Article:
Taxes for Expats: the Process

This article is a part of a review of an online tax preparation service for expats, called Taxes for Expats

Using Taxes for Expats is fairly straightforward, though of course it is still tax preparation so don’t expect it to be buckets of fun. That said, I’ve outlined the steps you need to take to file via their service.

1. Make an account  Sign up with email, make a password, you know the drill.

2. Fill out the Tax Questionnaire

The TQ has five sections:

Main – covers the bulk of the Questionnaire, from your Basic Info (name/bday/address/ss/etc), to physical presence (were you in the US or abroad throughout the year?), all sources of income, did you pay taxes to a foreign nation, and deductions.

Foreign Accounts – all about non-US financial accounts

Supplemental – covers additional details only if prompted by your answers from the Main section

Text Entry/Notes – here you can let your Tax expert know anything else you want to tell them

Document Checklist – shows documents they may needs from you (based on your responses in the questionnaire)

Skip any questions if you don’t know how to answer – it most likely doesn’t apply to you. If you have any doubts, skip it but address the concern in the “Notes” section. And/Or you can bring it up via email with your tax specialist after you’ve signed the Engagement Letter (the next step after the questionnaire). Your questionnaire needn’t be 100% complete at the end – mine was 86% completed, that was fine.

The Questionnaire is fairly simple – but that said – expat taxes are not easily simplified, and a lot can end up left out so I highly suggest list any concerns or questions in the Notes section for your tax preparer to read. If you have questions about how the questionnaire works, you can schedule a call with a Taxes for Expats representative and they will help you as well – but this is not an Enrolled Agent, so they won’t be able to answer questions about your specific situation, only more general questions about the website, the questionnaire, and how the company operates.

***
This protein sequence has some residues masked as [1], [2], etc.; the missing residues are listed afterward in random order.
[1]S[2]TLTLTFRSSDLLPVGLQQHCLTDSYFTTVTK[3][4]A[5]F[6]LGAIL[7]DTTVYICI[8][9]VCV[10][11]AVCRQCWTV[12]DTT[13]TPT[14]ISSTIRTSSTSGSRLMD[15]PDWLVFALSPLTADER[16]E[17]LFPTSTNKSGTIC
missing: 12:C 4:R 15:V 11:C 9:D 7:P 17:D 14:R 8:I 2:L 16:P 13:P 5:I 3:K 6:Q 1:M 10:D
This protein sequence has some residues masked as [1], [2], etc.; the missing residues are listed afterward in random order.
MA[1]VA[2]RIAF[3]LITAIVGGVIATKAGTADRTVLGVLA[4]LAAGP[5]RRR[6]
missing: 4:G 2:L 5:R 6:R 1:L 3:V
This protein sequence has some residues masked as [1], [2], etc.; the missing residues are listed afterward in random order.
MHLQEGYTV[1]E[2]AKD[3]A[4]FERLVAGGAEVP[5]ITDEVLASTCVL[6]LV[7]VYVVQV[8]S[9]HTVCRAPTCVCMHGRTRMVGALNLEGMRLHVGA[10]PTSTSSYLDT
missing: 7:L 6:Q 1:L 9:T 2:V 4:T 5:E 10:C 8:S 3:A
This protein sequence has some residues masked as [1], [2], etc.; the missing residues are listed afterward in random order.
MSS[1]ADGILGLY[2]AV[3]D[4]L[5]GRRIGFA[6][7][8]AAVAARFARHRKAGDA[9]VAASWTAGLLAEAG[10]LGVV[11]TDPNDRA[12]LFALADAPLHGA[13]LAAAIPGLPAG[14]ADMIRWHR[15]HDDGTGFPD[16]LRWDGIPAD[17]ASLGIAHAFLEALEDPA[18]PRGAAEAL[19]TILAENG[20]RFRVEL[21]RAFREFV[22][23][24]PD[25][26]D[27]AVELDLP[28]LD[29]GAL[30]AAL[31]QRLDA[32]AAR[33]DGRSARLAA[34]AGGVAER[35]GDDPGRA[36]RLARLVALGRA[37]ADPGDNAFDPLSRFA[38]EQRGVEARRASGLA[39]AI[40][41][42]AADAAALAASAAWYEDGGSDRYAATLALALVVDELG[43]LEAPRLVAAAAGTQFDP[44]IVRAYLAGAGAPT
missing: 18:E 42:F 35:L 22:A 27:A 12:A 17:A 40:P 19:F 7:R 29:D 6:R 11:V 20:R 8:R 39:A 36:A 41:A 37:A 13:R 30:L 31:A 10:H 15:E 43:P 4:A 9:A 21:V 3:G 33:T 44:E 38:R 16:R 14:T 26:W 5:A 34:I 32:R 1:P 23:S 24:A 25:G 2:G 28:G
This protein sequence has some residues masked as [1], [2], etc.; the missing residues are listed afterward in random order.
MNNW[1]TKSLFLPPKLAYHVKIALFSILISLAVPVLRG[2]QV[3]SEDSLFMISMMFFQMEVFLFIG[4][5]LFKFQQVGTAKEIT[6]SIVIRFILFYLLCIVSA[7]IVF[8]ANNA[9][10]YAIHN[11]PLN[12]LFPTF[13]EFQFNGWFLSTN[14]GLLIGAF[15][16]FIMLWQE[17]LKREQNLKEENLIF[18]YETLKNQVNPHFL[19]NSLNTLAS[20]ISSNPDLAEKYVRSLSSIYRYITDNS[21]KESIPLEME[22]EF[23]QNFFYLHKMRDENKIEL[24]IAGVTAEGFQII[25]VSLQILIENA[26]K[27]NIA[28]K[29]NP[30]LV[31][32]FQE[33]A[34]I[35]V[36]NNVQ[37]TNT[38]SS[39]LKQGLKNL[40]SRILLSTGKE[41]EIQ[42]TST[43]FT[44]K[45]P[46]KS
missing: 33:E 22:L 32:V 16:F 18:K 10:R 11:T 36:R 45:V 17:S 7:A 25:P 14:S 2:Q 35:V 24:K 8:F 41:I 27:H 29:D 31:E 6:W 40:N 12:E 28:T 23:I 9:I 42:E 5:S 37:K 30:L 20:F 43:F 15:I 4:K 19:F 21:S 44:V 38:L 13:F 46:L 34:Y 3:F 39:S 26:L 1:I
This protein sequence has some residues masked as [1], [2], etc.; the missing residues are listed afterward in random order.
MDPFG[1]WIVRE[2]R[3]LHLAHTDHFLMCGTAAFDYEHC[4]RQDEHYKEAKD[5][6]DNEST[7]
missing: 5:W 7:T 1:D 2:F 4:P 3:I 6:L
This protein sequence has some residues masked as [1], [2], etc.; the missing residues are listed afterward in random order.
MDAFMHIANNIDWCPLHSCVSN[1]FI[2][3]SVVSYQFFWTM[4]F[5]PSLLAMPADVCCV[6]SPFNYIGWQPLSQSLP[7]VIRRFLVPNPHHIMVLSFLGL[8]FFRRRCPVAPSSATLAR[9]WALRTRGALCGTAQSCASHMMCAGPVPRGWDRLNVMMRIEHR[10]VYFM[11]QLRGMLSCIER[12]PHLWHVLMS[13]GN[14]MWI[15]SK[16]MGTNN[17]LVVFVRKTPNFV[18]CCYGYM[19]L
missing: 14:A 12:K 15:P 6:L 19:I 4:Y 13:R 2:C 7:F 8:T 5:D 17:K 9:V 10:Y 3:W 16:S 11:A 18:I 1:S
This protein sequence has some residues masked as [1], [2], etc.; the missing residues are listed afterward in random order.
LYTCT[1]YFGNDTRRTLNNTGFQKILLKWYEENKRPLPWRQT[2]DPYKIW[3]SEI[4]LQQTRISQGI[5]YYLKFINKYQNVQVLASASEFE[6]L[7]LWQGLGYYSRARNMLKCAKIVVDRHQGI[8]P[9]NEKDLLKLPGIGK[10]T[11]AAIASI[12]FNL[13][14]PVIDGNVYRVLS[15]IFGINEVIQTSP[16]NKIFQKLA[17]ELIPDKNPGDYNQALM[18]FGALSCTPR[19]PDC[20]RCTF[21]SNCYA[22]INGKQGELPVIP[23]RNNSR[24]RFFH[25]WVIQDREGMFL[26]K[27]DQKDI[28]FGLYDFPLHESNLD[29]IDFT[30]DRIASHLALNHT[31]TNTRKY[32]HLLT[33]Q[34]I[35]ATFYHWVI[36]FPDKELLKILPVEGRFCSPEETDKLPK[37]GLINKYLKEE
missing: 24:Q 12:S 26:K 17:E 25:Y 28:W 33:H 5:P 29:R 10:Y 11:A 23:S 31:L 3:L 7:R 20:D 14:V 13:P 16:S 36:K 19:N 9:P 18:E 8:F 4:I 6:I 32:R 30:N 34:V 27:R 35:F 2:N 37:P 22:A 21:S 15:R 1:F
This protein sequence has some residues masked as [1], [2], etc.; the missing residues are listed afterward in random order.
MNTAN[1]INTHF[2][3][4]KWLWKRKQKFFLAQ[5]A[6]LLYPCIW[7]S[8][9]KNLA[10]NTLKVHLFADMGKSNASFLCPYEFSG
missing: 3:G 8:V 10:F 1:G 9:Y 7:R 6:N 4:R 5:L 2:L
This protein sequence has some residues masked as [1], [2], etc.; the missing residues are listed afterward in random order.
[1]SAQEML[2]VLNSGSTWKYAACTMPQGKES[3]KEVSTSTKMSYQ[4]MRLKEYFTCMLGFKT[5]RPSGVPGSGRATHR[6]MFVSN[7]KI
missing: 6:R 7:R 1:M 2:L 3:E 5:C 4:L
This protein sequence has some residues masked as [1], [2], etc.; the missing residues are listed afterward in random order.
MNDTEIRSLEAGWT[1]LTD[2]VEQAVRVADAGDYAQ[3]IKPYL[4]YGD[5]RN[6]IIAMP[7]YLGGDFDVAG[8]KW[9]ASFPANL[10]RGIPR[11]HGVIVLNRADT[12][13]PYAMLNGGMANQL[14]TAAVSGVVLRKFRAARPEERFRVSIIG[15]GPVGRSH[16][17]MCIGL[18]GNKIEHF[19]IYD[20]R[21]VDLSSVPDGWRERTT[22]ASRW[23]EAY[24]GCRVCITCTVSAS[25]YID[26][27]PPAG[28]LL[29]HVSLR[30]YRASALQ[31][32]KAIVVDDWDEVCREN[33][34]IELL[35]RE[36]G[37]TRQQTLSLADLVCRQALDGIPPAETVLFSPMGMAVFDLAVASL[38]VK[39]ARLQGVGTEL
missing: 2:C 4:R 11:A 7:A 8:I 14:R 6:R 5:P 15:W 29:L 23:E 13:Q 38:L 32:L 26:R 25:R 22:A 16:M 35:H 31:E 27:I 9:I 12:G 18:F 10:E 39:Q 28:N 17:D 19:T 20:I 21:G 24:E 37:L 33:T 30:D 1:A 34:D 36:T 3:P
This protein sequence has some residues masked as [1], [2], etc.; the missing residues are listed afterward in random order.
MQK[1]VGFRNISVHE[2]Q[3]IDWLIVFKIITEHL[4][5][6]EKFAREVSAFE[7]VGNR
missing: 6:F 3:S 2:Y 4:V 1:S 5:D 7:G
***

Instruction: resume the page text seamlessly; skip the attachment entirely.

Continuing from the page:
When done, submit!

3. Engagement Letter Not long after you submit your Questionnaire, you will receive your Engagement Letter. This spells out the service your assigned Enrolled Agent will provide and how much the service will cost. This is not where you pay but it is the agreement so once you approve, you will be billed. The Agent will prepare your return in 1-3 days.

4. Review the return They will send you a PDF of the completed return for review, and you can ask questions via email if you have any doubts/concerns or corrections. Be thorough as the Enrolled Agent will only revise the return one time for free, after that there is a fee. That said, you can exchange several emails discussing an issue/s before they will begin the revision (I did this).

5. Approve & Pay Once you’re happy with the return, submit your approval and they will e-file the return for you, and you pay the fee you agreed to in the Engagement Letter. 

And done!


For the Expat Panicking Over Taxes – You have until June 15th!

For those that live overseas, you have until June 15th to file. If you don’t think that you can get everything sorted by then, you can file an extension and then you will have until October 15th. Taxes for Expats offers to file that extension for you for free, if you put down a $50 retainer towards their tax preparation service fee. The link to file for an extension is found in their Client Home Page – they make it pretty big and hard to miss!

If you don’t want tax preparation service with Taxes for Expats, no need to pay $50 – you can file for an extension for free here.

Everyone: You can save $25, credited against your total fee with Taxes for Expats if you sign up with my referral link right here.